RESULTS: For all utilization types, patients with three or more chronic conditions (n = 5124) had significantly higher utilization (p < 0.001) in the last 30 days of life than those with two (n = 5775) or one condition (n = 11,169). Comparing 3 versus 2 versus 1 conditions, the following percentages of patients had each type of utilization: inpatient admissions (37% vs. 28% vs. 19%), ED admissions (5% vs. 4% vs. 2%), and ICU care (28% vs. 20% vs. 12%).
DISCUSSION: Multimorbidity was associated with greater health care utilization at the end of life among patients representing a range of ages and covered by diverse insurers.
BACKGROUND/OBJECTIVES: The Optimizing Patient Transfers, Impacting Medical Quality, Improving Symptoms: Transforming Institutional Care (OPTIMISTIC) project is a successful, multicomponent demonstration project to reduce potentially avoidable hospitalizations of long-stay nursing facility residents. Systematic advance care planning (ACP) is a core component of the intervention, based on research suggesting ACP is associated with decreased hospitalizations of nursing facility residents. The purpose of this study was to describe associations between ACP documentation resulting from the OPTIMISTIC intervention and hospitalizations.
DESIGN: Specially trained project nurses were embedded in 19 nursing facilities and systematically engaged in ACP as part of a larger demonstration project.
PARTICIPANTS: Residents (n = 1482) enrolled in the demonstration project for a minimum of 30 days between January 1, 2015, and June 30, 2016.
MEASUREMENTS: ACP status: (1) Physician Orders for Scope of Treatment (POST) comfort measures or do not hospitalize (DNH) orders; (2) ACP orders with no hospitalization limit (eg, code status only); and (3) no ACP (potentially avoidable and all-cause hospitalizations per 1000 resident days).
RESULTS: Residents with POST comfort measures/DNH orders (33.2% or n = 493) were less likely than residents with no ACP (14.7% or n = 218) to experience a potentially avoidable hospitalization (P = .001) or all-cause hospitalization (P = .001). These differences became statistically nonsignificant after adjusting for age, functional status, and cognitive functioning.
CONCLUSION: In this successful multicomponent demonstration project to reduce potentially avoidable hospitalizations, ACP outcomes were not associated with hospitalization rates of nursing facility residents after adjusting for resident characteristics. These findings highlight the challenge of measuring the contributions of individual components of complex, multicomponent interventions. Associations between lower hospitalization rates and ACP completion may be influenced by contextual factors, such as clinical expertise and resources to manage acute conditions leading to hospitalization, in addition to interventions to increase ACP.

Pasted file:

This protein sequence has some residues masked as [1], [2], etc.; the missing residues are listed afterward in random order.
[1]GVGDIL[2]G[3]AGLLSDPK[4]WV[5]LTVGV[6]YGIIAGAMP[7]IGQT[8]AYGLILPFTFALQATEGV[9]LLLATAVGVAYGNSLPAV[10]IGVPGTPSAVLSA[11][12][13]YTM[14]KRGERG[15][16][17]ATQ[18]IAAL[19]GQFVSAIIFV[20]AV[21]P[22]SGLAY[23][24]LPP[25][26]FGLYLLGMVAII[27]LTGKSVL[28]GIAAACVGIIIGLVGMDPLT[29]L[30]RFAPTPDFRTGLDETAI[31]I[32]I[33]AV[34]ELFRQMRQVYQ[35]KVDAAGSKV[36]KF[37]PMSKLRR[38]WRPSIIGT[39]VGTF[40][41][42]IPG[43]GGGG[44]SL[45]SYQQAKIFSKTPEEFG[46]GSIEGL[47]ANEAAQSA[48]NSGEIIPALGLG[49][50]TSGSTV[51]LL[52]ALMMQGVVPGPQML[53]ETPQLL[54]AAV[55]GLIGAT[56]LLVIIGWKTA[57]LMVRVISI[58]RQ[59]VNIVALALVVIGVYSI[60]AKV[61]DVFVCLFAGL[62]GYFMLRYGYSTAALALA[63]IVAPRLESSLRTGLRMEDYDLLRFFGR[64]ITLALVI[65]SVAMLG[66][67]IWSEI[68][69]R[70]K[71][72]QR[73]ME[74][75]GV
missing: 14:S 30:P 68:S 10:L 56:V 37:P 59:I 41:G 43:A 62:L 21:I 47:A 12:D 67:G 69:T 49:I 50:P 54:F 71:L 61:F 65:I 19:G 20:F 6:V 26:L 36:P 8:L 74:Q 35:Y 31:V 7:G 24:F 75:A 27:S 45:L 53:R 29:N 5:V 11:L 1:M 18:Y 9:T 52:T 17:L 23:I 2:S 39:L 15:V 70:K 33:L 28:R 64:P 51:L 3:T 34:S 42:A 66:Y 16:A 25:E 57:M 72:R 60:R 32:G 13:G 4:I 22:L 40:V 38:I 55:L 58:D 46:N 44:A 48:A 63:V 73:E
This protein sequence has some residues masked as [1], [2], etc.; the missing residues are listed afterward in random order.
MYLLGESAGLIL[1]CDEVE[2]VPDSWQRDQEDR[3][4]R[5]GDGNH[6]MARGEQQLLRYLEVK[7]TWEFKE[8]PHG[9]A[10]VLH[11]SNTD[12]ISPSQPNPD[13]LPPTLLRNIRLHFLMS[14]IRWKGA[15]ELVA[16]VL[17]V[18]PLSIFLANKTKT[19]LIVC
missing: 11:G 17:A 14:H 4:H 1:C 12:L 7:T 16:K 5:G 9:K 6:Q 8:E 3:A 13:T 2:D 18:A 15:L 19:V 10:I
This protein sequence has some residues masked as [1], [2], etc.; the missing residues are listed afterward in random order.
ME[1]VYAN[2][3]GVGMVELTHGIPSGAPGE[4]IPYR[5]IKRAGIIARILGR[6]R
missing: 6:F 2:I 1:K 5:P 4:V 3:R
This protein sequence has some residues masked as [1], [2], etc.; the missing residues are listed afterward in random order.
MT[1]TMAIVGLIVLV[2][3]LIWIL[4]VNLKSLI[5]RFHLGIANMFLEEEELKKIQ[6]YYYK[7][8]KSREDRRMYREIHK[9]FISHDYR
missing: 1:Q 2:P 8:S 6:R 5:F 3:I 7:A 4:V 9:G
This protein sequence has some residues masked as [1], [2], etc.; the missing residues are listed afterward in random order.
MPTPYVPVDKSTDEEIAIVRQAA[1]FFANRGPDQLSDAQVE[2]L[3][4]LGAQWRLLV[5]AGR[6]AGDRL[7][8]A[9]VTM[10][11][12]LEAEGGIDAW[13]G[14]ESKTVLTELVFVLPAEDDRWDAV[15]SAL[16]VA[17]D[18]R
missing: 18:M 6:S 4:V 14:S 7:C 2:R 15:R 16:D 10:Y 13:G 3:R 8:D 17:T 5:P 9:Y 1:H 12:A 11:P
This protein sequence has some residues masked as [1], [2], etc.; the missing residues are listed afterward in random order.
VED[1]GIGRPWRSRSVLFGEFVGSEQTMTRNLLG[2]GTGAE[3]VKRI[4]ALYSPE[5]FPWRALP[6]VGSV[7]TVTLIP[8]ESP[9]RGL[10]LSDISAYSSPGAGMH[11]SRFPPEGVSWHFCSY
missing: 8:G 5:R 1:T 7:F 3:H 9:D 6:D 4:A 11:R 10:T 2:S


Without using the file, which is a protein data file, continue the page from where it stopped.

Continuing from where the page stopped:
The Quality Oncology Practice Initiative has several metrics related to end-of life (EOL) care, including hospice enrollment =3 days, with lower scores signaling better performance. Of privately insured patients with head and neck cancer, 3.5% were enrolled in hospice prior to death and 21.3% spent =3 days in hospice, indicating aggressive EOL care. Patients with late hospice enrollment had higher spending in the last 30 days of life (DOL). Patients in hospice =3 days spent $37,426, while those in hospice >3 days spent $24,418 (P = .002). The largest portion of this difference was attributable to inpatient services. Patients in hospice =3 days spent $22,089 on inpatient services in the last 30 DOL, while those in hospice >3 days spent $8361 (P < .001). Further research is needed to determine if more high-value care can be provided with earlier hospice enrollment and to ensure that goal concordance is included in defining high-value care.
OBJECTIVES: To summarise the current body of published evidence on the use of low-dose and/or adjuvant methadone in the palliative care setting.
METHODS: The authors searched multiple databases (PubMED, SCORPUS, EMBASE and the Cochrane library) for relevant articles using the terms 'methadone', 'palliative', 'low dose' and 'adjuvant'. The review was restricted to articles published between 2003 and 2018. Paediatric and single-case studies were also excluded. Evidence quality was assessed using the Grading of Recommendations, Assessment, Development and Evaluations (GRADE) method.
RESULTS: Our search yielded 171 results, of which seven met the inclusion criteria. Four were retrospective chart reviews, one was a retrospective cohort study, one was a case series and one was a double-blind randomised control trial. The overall quality was found to be very low. Of the seven articles, all seven reported some improvement in pain with the addition of low-dose or adjuvant methadone. This improvement was statistically significant in four out of seven articles; statistical significance was not commented on in the remaining three articles.
CONCLUSION: While case series and chart reviews offer promising results about the utility of adjuvant and/or low-dose methadone in the management of complex pain, the very low evidence quality, relative dearth of studies and near absence of randomised controlled trials make it impossible to draw firm conclusions. Thus, while very preliminary evidence suggests methadone is a potentially effective and valuable agent, further research must be performed before such findings can be implemented into clinical practice.
OBJECTIVES: Report the implementation, user evaluation and key outcome measures of an educational intervention-the iValidate educational programme-designed to improve engagement in shared decision-making by health professionals caring for patients with life-limiting illness (LLI).
DESIGN: Prospective, descriptive, cohort study.
PARTICIPANTS: Health professionals working in acute care settings caring for patients with an LLI.
MAIN OUTCOMES MEASURED: Participant evaluation of learning outcomes for communication skills and shared decision-making; demographic data of participants attending education workshops; and documentation of patients with LLI goals of management, including patient values and care decision based on area in acute care and seniority of doctor.
RESULTS: The programme was well accepted by participants. Participant evaluations demonstrated self-reported improved confidence in the areas of patient identification, information gathering to ascertain patient values and shared decision-making. There was strong agreement with the course-enhanced knowledge of core communication skills and advanced skills such as discussing mismatched agendas.